FIGURE 2. Final image of HR8799 and concomitant stellar point spread function profiles and limiting contrast curves.

From the following article:

An image of an exoplanet separated by two diffraction beamwidths from a star

E. Serabyn, D. Mawet & R. Burruss

Nature 464, 1018-1020(15 April 2010)

doi:10.1038/nature09007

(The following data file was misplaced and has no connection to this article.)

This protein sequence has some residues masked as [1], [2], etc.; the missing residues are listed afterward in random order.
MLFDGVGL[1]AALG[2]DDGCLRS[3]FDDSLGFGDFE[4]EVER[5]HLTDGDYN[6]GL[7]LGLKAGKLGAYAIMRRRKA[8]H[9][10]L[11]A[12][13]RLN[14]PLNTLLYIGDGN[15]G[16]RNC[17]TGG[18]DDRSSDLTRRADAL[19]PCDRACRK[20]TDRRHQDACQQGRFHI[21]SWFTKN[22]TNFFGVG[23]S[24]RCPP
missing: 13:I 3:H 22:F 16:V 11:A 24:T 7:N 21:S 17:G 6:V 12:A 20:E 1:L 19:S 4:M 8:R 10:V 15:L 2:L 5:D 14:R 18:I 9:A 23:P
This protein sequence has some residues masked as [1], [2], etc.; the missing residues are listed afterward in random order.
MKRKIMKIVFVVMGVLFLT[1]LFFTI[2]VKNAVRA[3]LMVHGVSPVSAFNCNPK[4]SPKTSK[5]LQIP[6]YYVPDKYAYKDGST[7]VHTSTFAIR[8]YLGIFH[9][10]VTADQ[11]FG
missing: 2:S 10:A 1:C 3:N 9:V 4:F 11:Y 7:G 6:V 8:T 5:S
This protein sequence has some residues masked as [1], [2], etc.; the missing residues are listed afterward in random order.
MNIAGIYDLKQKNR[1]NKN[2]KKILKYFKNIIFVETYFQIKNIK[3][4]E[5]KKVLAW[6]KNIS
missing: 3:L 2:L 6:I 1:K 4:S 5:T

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a, Final calibrated image of the HR8799 system obtained with the Ks-band vector vortex coronagraph on the well-corrected subaperture. The residual point spread function subtraction was performed with the LOCI algorithm20 using two reference stars (SAO 91022 and 108402) with V and K magnitudes similar to HR8799. The exposure time for each star was 800s. The stellar position is marked with a large cross, and the central 300milliarcseconds (1λ/D) radius region inside the dashed circle is blanked out. The position of HR8799b during the 1998 Hubble observations2 is shown by the small cross. Off-axis astrometry errors are dominated by plate scale and orientation uncertainties resulting from the limited numbers of reference binary stars observed until now. b, Azimuthally averaged point spread function profiles and limiting contrast curves. The black solid curve is the azimuthally averaged non-coronagraphic point spread function profile, and the blue solid curve is the azimuthal average of the post-coronagraph residual point spread function profile. The black dashed curve gives the 4σ azimuthal variations in the non-coronagraphic point spread function. The red dashed curve shows the radial dependence of the post-vortex semi-static speckle 4σ noise level after the modified Gerchberg–Saxton phase retrieval algorithm17 (obtained from the blue solid curve by subtracting the median-filtered residual point spread function). The green dashed curve shows the azimuthally averaged 4σ detection limit after reference-star subtraction with LOCI, and the blue dashed curve shows the 4σ photon noise estimated from the residual stellar flux and background. Flux accuracies are limited mostly by speckle variations and the reference-star subtraction procedure; in comparison, photometric errors due to Strehl ratio and atmospheric transmission variations are minor.

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